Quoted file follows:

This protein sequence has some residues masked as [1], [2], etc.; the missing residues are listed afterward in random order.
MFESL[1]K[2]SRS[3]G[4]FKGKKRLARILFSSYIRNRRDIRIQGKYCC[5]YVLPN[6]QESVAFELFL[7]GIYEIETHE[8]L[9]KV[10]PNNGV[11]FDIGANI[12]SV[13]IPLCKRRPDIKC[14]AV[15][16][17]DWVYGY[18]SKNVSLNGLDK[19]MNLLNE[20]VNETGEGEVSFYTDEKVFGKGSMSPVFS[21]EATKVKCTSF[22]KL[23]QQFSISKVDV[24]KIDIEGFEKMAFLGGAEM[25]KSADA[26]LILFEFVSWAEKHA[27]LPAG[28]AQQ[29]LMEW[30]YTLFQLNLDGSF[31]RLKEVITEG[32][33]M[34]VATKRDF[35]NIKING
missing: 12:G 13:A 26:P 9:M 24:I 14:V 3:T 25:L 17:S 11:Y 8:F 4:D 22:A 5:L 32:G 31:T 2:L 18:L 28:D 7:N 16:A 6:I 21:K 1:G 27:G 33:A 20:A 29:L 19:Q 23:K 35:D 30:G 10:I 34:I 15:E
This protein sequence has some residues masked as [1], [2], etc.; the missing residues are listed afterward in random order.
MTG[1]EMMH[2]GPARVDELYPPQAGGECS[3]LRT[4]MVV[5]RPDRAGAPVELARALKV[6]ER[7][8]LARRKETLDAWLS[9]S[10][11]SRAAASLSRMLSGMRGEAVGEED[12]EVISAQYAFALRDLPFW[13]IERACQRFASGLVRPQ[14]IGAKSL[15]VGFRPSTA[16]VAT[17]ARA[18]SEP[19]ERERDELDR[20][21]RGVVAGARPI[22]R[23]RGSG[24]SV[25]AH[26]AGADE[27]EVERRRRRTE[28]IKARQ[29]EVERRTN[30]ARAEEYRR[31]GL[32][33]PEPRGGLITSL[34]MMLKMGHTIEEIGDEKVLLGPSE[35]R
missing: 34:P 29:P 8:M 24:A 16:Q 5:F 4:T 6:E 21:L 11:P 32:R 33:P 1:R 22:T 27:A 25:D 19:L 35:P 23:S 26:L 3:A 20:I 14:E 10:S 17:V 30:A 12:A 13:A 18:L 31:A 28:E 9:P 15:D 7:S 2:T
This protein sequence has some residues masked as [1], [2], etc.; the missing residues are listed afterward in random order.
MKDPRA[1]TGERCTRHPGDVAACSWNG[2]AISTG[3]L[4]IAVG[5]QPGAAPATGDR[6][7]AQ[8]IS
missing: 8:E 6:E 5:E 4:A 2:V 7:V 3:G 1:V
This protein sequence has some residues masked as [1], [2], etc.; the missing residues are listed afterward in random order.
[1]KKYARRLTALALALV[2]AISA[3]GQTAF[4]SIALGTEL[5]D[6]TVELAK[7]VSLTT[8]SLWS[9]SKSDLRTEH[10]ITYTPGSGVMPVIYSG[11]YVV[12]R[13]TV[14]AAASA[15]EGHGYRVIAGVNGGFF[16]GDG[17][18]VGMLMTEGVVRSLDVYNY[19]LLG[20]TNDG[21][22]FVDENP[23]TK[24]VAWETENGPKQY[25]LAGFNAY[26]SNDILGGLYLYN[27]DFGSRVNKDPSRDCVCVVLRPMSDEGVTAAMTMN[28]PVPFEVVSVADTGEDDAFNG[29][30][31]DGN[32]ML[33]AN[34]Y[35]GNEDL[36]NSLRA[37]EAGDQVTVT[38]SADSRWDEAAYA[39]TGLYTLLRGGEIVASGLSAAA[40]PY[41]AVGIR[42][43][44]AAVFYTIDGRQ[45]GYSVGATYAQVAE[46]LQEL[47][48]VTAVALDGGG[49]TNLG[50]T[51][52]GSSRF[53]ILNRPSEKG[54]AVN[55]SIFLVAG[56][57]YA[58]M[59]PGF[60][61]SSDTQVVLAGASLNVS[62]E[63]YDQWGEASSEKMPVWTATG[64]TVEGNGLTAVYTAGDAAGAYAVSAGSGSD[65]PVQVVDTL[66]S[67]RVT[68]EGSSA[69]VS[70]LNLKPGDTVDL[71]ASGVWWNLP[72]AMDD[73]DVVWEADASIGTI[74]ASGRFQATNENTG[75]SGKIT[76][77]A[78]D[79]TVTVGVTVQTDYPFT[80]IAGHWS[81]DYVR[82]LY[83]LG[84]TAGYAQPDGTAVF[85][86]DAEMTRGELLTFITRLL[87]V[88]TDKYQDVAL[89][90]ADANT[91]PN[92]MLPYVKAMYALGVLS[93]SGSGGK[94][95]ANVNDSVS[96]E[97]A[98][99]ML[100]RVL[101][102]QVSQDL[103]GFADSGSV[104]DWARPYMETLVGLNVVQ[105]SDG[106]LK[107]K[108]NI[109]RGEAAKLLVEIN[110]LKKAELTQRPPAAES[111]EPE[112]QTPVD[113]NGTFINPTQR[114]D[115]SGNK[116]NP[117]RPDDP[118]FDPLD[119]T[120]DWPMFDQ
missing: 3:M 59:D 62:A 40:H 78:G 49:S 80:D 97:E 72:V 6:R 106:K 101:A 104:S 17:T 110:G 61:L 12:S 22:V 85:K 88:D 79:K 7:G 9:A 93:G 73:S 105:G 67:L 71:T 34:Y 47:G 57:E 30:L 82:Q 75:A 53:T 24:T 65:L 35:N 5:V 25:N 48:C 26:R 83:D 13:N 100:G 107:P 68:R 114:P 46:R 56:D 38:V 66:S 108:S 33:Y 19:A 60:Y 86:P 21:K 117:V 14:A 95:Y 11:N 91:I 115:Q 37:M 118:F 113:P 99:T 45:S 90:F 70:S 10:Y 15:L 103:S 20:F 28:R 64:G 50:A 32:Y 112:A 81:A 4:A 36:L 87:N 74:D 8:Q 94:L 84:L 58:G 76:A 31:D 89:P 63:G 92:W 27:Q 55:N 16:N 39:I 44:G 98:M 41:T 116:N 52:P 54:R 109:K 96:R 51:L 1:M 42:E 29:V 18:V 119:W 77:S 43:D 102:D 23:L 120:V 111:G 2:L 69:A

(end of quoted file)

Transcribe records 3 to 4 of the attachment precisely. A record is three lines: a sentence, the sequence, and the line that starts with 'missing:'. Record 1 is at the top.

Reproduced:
This protein sequence has some residues masked as [1], [2], etc.; the missing residues are listed afterward in random order.
MKDPRA[1]TGERCTRHPGDVAACSWNG[2]AISTG[3]L[4]IAVG[5]QPGAAPATGDR[6][7]AQ[8]IS
missing: 8:E 6:E 5:E 4:A 2:V 7:V 3:G 1:V
This protein sequence has some residues masked as [1], [2], etc.; the missing residues are listed afterward in random order.
[1]KKYARRLTALALALV[2]AISA[3]GQTAF[4]SIALGTEL[5]D[6]TVELAK[7]VSLTT[8]SLWS[9]SKSDLRTEH[10]ITYTPGSGVMPVIYSG[11]YVV[12]R[13]TV[14]AAASA[15]EGHGYRVIAGVNGGFF[16]GDG[17][18]VGMLMTEGVVRSLDVYNY[19]LLG[20]TNDG[21][22]FVDENP[23]TK[24]VAWETENGPKQY[25]LAGFNAY[26]SNDILGGLYLYN[27]DFGSRVNKDPSRDCVCVVLRPMSDEGVTAAMTMN[28]PVPFEVVSVADTGEDDAFNG[29][30][31]DGN[32]ML[33]AN[34]Y[35]GNEDL[36]NSLRA[37]EAGDQVTVT[38]SADSRWDEAAYA[39]TGLYTLLRGGEIVASGLSAAA[40]PY[41]AVGIR[42][43][44]AAVFYTIDGRQ[45]GYSVGATYAQVAE[46]LQEL[47][48]VTAVALDGGG[49]TNLG[50]T[51][52]GSSRF[53]ILNRPSEKG[54]AVN[55]SIFLVAG[56][57]YA[58]M[59]PGF[60][61]SSDTQVVLAGASLNVS[62]E[63]YDQWGEASSEKMPVWTATG[64]TVEGNGLTAVYTAGDAAGAYAVSAGSGSD[65]PVQVVDTL[66]S[67]RVT[68]EGSSA[69]VS[70]LNLKPGDTVDL[71]ASGVWWNLP[72]AMDD[73]DVVWEADASIGTI[74]ASGRFQATNENTG[75]SGKIT[76][77]A[78]D[79]TVTVGVTVQTDYPFT[80]IAGHWS[81]DYVR[82]LY[83]LG[84]TAGYAQPDGTAVF[85][86]DAEMTRGELLTFITRLL[87]V[88]TDKYQDVAL[89][90]ADANT[91]PN[92]MLPYVKAMYALGVLS[93]SGSGGK[94][95]ANVNDSVS[96]E[97]A[98][99]ML[100]RVL[101][102]QVSQDL[103]GFADSGSV[104]DWARPYMETLVGLNVVQ[105]SDG[106]LK[107]K[108]NI[109]RGEAAKLLVEIN[110]LKKAELTQRPPAAES[111]EPE[112]QTPVD[113]NGTFINPTQR[114]D[115]SGNK[116]NP[117]RPDDP[118]FDPLD[119]T[120]DWPMFDQ
missing: 3:M 59:D 62:A 40:H 78:G 49:S 80:D 97:E 72:V 6:R 106:K 101:A 104:S 17:T 110:G 61:L 12:S 22:V 85:K 88:D 79:K 7:G 9:A 93:G 73:S 105:G 67:L 71:T 34:Y 47:G 57:E 30:L 82:Q 75:A 53:T 24:T 65:L 35:N 5:V 25:N 48:C 26:R 83:D 13:N 100:G 107:P 68:R 114:P 46:R 56:D 38:V 66:S 108:S 33:Y 19:A 60:Y 86:P 21:K 117:V 14:A 95:Y 11:N 91:I 115:Q 37:M 118:F 113:P 99:T 45:S 90:F 70:S 10:Y 15:L 103:S 20:F 28:R 64:G 50:A 32:Y 112:A 81:A 4:A 36:L 87:N 74:D 8:Q 94:L 84:L 58:G 76:A 31:D 89:P 63:G 92:W 27:Q 55:N 16:N 39:I 44:G 98:M 41:T 116:N 52:P 54:R 109:K 96:R 51:L 1:M 42:E 29:V 18:V 119:W 77:S 43:D 102:D 23:L 120:V 111:G 2:L 69:A